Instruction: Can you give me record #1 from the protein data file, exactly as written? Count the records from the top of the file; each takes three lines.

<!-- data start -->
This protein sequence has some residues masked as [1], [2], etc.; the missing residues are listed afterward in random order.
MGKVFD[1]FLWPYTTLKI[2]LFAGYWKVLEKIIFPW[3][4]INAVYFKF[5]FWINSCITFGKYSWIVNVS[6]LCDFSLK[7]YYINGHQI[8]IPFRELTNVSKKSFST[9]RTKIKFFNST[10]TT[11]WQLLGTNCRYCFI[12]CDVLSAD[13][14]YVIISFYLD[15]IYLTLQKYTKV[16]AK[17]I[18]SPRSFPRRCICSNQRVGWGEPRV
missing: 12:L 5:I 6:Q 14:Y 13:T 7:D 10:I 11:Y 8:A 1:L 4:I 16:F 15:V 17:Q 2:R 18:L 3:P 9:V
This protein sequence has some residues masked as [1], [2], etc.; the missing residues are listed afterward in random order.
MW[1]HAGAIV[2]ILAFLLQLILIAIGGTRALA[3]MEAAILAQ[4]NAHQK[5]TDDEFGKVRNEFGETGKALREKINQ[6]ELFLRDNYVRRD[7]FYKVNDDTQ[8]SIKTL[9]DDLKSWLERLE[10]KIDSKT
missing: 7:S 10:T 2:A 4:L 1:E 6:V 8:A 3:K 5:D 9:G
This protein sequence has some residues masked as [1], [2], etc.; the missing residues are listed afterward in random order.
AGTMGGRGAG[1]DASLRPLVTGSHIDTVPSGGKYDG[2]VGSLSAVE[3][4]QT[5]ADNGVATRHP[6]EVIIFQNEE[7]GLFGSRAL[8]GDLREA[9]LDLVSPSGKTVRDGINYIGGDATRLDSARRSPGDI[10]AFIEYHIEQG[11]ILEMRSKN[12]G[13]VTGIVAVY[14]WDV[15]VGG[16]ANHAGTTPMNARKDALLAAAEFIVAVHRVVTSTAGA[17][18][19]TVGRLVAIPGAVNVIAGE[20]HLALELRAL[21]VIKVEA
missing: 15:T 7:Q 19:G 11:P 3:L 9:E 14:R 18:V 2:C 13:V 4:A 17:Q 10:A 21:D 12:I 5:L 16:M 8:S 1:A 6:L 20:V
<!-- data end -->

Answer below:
This protein sequence has some residues masked as [1], [2], etc.; the missing residues are listed afterward in random order.
MGKVFD[1]FLWPYTTLKI[2]LFAGYWKVLEKIIFPW[3][4]INAVYFKF[5]FWINSCITFGKYSWIVNVS[6]LCDFSLK[7]YYINGHQI[8]IPFRELTNVSKKSFST[9]RTKIKFFNST[10]TT[11]WQLLGTNCRYCFI[12]CDVLSAD[13][14]YVIISFYLD[15]IYLTLQKYTKV[16]AK[17]I[18]SPRSFPRRCICSNQRVGWGEPRV
missing: 12:L 5:I 6:Q 14:Y 13:T 7:D 10:I 11:Y 8:A 1:L 4:I 16:F 15:V 17:Q 2:R 18:L 3:P 9:V